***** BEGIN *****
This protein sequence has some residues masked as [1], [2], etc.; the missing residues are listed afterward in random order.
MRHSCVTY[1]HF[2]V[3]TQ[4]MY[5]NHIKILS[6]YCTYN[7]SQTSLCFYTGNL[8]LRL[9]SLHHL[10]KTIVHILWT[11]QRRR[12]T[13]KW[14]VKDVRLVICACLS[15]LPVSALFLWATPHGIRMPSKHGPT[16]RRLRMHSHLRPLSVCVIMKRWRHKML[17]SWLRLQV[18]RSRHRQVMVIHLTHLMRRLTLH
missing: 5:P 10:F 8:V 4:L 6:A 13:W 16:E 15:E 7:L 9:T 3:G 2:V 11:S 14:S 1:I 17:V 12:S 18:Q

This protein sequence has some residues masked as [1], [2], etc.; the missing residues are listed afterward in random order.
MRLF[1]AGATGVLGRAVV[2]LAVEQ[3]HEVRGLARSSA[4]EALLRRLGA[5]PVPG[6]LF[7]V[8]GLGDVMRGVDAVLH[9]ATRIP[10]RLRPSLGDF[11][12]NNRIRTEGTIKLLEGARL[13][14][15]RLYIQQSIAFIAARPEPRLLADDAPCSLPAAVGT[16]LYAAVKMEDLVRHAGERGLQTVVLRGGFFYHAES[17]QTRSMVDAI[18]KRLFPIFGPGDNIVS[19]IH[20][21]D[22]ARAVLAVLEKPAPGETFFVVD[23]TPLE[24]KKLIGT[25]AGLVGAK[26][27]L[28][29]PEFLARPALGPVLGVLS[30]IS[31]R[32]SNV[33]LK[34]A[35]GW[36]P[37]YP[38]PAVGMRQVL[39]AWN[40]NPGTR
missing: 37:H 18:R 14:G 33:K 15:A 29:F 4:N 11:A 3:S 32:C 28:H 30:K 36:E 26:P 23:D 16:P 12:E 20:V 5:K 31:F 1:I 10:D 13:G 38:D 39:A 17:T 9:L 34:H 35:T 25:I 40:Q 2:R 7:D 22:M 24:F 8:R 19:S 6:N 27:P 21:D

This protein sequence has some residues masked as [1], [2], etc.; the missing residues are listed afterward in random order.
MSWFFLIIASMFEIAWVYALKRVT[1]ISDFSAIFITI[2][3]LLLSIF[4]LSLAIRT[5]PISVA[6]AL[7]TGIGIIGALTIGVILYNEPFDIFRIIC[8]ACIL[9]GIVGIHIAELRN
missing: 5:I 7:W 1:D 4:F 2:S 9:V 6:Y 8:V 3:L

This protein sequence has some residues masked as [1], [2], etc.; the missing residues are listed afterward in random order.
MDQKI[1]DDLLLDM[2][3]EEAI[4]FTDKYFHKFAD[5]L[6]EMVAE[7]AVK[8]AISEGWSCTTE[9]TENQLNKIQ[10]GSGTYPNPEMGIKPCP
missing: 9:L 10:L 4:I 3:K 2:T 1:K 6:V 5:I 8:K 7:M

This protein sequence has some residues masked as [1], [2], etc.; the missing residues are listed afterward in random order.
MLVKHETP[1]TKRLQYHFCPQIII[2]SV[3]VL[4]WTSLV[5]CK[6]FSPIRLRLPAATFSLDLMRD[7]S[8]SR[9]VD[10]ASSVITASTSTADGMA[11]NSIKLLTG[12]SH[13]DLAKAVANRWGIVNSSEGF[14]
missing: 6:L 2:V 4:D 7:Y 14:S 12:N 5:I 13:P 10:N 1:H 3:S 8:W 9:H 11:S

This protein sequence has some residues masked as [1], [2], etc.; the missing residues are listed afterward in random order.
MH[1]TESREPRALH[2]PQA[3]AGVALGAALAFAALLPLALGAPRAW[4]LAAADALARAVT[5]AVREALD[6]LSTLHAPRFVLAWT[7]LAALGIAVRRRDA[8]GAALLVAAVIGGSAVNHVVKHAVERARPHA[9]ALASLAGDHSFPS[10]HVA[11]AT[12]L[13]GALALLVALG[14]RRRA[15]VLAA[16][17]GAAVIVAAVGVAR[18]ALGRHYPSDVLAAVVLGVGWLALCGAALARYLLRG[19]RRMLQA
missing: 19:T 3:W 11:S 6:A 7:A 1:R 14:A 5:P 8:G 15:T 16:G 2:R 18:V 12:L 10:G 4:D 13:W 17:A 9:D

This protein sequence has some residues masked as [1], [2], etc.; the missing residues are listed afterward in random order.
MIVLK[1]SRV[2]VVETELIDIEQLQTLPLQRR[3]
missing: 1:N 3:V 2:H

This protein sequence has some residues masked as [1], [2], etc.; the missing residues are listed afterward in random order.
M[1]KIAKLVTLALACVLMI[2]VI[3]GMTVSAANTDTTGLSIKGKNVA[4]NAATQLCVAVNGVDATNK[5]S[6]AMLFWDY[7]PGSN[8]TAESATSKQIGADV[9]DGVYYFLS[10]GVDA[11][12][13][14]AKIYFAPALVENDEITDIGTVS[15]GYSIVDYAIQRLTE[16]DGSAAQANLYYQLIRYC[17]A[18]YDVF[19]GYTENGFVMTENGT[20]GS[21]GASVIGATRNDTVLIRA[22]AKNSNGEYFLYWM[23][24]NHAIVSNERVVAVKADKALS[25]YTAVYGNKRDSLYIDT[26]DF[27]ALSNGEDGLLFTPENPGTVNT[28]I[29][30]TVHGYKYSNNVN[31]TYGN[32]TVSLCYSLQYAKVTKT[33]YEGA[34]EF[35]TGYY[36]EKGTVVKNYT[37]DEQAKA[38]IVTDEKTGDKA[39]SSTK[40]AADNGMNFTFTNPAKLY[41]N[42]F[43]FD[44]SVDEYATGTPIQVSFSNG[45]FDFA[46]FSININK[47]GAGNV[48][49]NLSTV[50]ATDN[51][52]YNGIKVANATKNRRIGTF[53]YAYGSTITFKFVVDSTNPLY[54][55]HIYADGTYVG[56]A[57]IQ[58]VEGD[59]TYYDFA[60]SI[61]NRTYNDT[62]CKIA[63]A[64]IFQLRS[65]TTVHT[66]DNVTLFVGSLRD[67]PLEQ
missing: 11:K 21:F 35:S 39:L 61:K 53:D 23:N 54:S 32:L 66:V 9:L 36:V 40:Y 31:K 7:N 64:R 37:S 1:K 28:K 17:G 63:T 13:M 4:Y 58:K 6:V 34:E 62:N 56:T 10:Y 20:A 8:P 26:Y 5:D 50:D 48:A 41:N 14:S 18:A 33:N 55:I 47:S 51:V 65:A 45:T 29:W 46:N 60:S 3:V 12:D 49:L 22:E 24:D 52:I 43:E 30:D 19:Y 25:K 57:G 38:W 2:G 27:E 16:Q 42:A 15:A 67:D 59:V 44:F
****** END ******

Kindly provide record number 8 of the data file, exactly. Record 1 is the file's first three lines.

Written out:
This protein sequence has some residues masked as [1], [2], etc.; the missing residues are listed afterward in random order.
M[1]KIAKLVTLALACVLMI[2]VI[3]GMTVSAANTDTTGLSIKGKNVA[4]NAATQLCVAVNGVDATNK[5]S[6]AMLFWDY[7]PGSN[8]TAESATSKQIGADV[9]DGVYYFLS[10]GVDA[11][12][13][14]AKIYFAPALVENDEITDIGTVS[15]GYSIVDYAIQRLTE[16]DGSAAQANLYYQLIRYC[17]A[18]YDVF[19]GYTENGFVMTENGT[20]GS[21]GASVIGATRNDTVLIRA[22]AKNSNGEYFLYWM[23][24]NHAIVSNERVVAVKADKALS[25]YTAVYGNKRDSLYIDT[26]DF[27]ALSNGEDGLLFTPENPGTVNT[28]I[29][30]TVHGYKYSNNVN[31]TYGN[32]TVSLCYSLQYAKVTKT[33]YEGA[34]EF[35]TGYY[36]EKGTVVKNYT[37]DEQAKA[38]IVTDEKTGDKA[39]SSTK[40]AADNGMNFTFTNPAKLY[41]N[42]F[43]FD[44]SVDEYATGTPIQVSFSNG[45]FDFA[46]FSININK[47]GAGNV[48][49]NLSTV[50]ATDN[51][52]YNGIKVANATKNRRIGTF[53]YAYGSTITFKFVVDSTNPLY[54][55]HIYADGTYVG[56]A[57]IQ[58]VEGD[59]TYYDFA[60]SI[61]NRTYNDT[62]CKIA[63]A[64]IFQLRS[65]TTVHT[66]DNVTLFVGSLRD[67]PLEQ
missing: 11:K 21:F 35:S 39:L 61:K 53:D 23:N 54:S 32:L 66:V 9:L 36:V 40:Y 31:K 7:N 64:R 37:S 1:K 28:K 17:G 63:T 13:M 4:Y 58:K 6:V 34:E 62:N 56:T 10:Y 20:A 8:P 26:Y 5:D 50:D 48:A 41:N 14:S 18:A 33:N 55:I 47:S 51:V 65:A 45:T 29:W 46:N 60:S 3:V 12:D 49:L 22:E 24:D 52:I 43:E 30:D 19:Y 25:K 57:G 38:W 2:G 27:E 16:Q 42:A 15:A 67:D 59:V 44:F